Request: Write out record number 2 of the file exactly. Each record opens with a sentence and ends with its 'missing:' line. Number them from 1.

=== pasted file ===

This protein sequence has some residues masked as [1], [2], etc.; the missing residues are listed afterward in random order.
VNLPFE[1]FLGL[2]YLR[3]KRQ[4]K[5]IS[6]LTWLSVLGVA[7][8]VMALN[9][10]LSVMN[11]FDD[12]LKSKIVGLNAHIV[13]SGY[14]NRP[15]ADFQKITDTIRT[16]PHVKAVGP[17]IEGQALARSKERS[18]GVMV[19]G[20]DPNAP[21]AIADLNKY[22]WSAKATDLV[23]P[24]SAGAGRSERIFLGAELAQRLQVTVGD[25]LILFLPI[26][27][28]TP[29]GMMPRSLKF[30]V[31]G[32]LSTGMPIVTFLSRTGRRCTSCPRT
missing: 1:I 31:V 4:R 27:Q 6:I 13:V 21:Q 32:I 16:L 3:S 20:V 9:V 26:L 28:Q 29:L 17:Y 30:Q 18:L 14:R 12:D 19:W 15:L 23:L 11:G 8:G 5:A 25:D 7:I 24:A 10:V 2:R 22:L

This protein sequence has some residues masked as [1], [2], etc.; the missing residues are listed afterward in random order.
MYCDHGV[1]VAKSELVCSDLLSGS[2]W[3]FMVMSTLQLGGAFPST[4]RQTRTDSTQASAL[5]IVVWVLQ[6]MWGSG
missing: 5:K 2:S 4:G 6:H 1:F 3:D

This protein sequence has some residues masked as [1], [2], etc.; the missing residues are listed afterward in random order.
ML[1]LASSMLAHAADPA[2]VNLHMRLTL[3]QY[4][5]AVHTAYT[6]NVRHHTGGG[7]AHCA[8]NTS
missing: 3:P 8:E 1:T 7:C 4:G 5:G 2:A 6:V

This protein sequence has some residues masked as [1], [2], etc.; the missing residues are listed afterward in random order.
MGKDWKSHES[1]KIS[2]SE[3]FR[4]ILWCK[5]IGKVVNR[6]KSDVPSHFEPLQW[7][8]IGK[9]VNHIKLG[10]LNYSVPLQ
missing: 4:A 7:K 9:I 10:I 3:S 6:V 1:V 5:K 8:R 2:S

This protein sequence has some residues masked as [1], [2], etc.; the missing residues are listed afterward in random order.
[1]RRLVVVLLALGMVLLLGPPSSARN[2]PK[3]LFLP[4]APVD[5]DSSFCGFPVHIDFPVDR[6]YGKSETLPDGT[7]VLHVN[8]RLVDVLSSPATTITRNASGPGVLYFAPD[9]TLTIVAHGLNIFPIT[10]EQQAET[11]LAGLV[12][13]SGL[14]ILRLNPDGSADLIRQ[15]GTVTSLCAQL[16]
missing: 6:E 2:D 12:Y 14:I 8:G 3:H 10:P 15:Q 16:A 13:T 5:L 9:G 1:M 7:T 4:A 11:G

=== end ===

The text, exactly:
This protein sequence has some residues masked as [1], [2], etc.; the missing residues are listed afterward in random order.
MYCDHGV[1]VAKSELVCSDLLSGS[2]W[3]FMVMSTLQLGGAFPST[4]RQTRTDSTQASAL[5]IVVWVLQ[6]MWGSG
missing: 5:K 2:S 4:G 6:H 1:F 3:D